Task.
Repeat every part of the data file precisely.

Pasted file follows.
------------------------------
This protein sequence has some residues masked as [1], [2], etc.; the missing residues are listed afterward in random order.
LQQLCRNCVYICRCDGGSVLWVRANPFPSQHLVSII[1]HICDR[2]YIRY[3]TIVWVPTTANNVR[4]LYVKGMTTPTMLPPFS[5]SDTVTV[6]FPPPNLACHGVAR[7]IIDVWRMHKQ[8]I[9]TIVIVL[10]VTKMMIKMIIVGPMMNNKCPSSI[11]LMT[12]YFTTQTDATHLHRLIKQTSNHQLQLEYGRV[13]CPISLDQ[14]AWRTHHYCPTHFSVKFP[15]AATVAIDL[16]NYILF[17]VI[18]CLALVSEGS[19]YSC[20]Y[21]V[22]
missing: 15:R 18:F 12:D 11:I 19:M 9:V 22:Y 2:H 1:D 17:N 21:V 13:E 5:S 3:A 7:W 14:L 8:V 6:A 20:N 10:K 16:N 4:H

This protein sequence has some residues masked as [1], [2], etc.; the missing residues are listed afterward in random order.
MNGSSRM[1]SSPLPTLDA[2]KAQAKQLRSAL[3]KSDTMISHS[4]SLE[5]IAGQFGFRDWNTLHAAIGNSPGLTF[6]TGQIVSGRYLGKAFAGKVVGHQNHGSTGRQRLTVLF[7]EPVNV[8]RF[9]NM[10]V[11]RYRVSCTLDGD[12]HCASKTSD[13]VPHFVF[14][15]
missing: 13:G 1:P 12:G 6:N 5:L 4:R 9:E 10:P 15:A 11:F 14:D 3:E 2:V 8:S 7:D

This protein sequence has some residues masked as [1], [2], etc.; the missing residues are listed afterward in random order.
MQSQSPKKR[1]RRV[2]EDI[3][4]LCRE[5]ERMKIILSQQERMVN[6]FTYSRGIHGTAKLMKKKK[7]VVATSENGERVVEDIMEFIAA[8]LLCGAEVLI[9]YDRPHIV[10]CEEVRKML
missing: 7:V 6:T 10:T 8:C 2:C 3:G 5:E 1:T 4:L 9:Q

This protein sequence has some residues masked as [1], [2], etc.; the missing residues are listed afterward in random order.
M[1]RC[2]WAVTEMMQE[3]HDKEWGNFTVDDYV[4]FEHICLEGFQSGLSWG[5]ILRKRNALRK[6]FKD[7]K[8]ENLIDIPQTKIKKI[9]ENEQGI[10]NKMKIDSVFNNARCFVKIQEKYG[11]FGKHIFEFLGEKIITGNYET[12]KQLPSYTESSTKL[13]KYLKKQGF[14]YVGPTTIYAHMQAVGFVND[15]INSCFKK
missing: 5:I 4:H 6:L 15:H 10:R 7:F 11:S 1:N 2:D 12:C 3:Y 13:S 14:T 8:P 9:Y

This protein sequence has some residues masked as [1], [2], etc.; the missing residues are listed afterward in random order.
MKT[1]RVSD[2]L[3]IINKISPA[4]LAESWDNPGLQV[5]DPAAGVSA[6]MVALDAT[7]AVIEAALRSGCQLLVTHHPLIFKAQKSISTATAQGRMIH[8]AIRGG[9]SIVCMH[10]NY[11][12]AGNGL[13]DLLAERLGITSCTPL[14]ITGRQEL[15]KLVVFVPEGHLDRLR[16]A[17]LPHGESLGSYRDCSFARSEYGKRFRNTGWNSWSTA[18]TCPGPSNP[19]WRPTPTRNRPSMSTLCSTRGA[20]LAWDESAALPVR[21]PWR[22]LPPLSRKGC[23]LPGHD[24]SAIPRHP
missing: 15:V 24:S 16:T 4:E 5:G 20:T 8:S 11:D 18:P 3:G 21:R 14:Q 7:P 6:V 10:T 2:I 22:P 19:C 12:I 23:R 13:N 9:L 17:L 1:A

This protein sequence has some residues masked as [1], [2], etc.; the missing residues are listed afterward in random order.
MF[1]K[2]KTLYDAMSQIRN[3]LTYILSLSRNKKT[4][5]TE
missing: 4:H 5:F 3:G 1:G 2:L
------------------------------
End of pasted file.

This protein sequence has some residues masked as [1], [2], etc.; the missing residues are listed afterward in random order.
LQQLCRNCVYICRCDGGSVLWVRANPFPSQHLVSII[1]HICDR[2]YIRY[3]TIVWVPTTANNVR[4]LYVKGMTTPTMLPPFS[5]SDTVTV[6]FPPPNLACHGVAR[7]IIDVWRMHKQ[8]I[9]TIVIVL[10]VTKMMIKMIIVGPMMNNKCPSSI[11]LMT[12]YFTTQTDATHLHRLIKQTSNHQLQLEYGRV[13]CPISLDQ[14]AWRTHHYCPTHFSVKFP[15]AATVAIDL[16]NYILF[17]VI[18]CLALVSEGS[19]YSC[20]Y[21]V[22]
missing: 15:R 18:F 12:D 11:I 19:M 9:V 22:Y 2:H 1:D 17:N 21:V 13:E 5:S 3:A 7:W 14:L 8:V 6:A 20:N 10:K 16:N 4:H

This protein sequence has some residues masked as [1], [2], etc.; the missing residues are listed afterward in random order.
MNGSSRM[1]SSPLPTLDA[2]KAQAKQLRSAL[3]KSDTMISHS[4]SLE[5]IAGQFGFRDWNTLHAAIGNSPGLTF[6]TGQIVSGRYLGKAFAGKVVGHQNHGSTGRQRLTVLF[7]EPVNV[8]RF[9]NM[10]V[11]RYRVSCTLDGD[12]HCASKTSD[13]VPHFVF[14][15]
missing: 13:G 1:P 12:G 6:N 5:L 4:R 9:E 10:P 15:A 11:F 14:D 3:E 2:V 8:S 7:D

This protein sequence has some residues masked as [1], [2], etc.; the missing residues are listed afterward in random order.
MQSQSPKKR[1]RRV[2]EDI[3][4]LCRE[5]ERMKIILSQQERMVN[6]FTYSRGIHGTAKLMKKKK[7]VVATSENGERVVEDIMEFIAA[8]LLCGAEVLI[9]YDRPHIV[10]CEEVRKML
missing: 7:V 6:T 10:T 8:C 2:C 3:G 5:E 1:T 4:L 9:Q

This protein sequence has some residues masked as [1], [2], etc.; the missing residues are listed afterward in random order.
M[1]RC[2]WAVTEMMQE[3]HDKEWGNFTVDDYV[4]FEHICLEGFQSGLSWG[5]ILRKRNALRK[6]FKD[7]K[8]ENLIDIPQTKIKKI[9]ENEQGI[10]NKMKIDSVFNNARCFVKIQEKYG[11]FGKHIFEFLGEKIITGNYET[12]KQLPSYTESSTKL[13]KYLKKQGF[14]YVGPTTIYAHMQAVGFVND[15]INSCFKK
missing: 5:I 4:H 6:L 15:H 10:R 7:F 11:S 1:N 2:D 12:C 3:Y 13:S 14:T 8:P 9:Y

This protein sequence has some residues masked as [1], [2], etc.; the missing residues are listed afterward in random order.
MKT[1]RVSD[2]L[3]IINKISPA[4]LAESWDNPGLQV[5]DPAAGVSA[6]MVALDAT[7]AVIEAALRSGCQLLVTHHPLIFKAQKSISTATAQGRMIH[8]AIRGG[9]SIVCMH[10]NY[11][12]AGNGL[13]DLLAERLGITSCTPL[14]ITGRQEL[15]KLVVFVPEGHLDRLR[16]A[17]LPHGESLGSYRDCSFARSEYGKRFRNTGWNSWSTA[18]TCPGPSNP[19]WRPTPTRNRPSMSTLCSTRGA[20]LAWDESAALPVR[21]PWR[22]LPPLSRKGC[23]LPGHD[24]SAIPRHP
missing: 15:V 24:S 16:T 4:E 5:G 20:T 8:S 11:D 18:P 3:G 21:R 14:Q 7:P 6:V 10:T 2:I 22:P 19:C 12:I 23:R 13:N 9:L 17:L 1:A

This protein sequence has some residues masked as [1], [2], etc.; the missing residues are listed afterward in random order.
MF[1]K[2]KTLYDAMSQIRN[3]LTYILSLSRNKKT[4][5]TE
missing: 4:H 5:F 3:G 1:G 2:L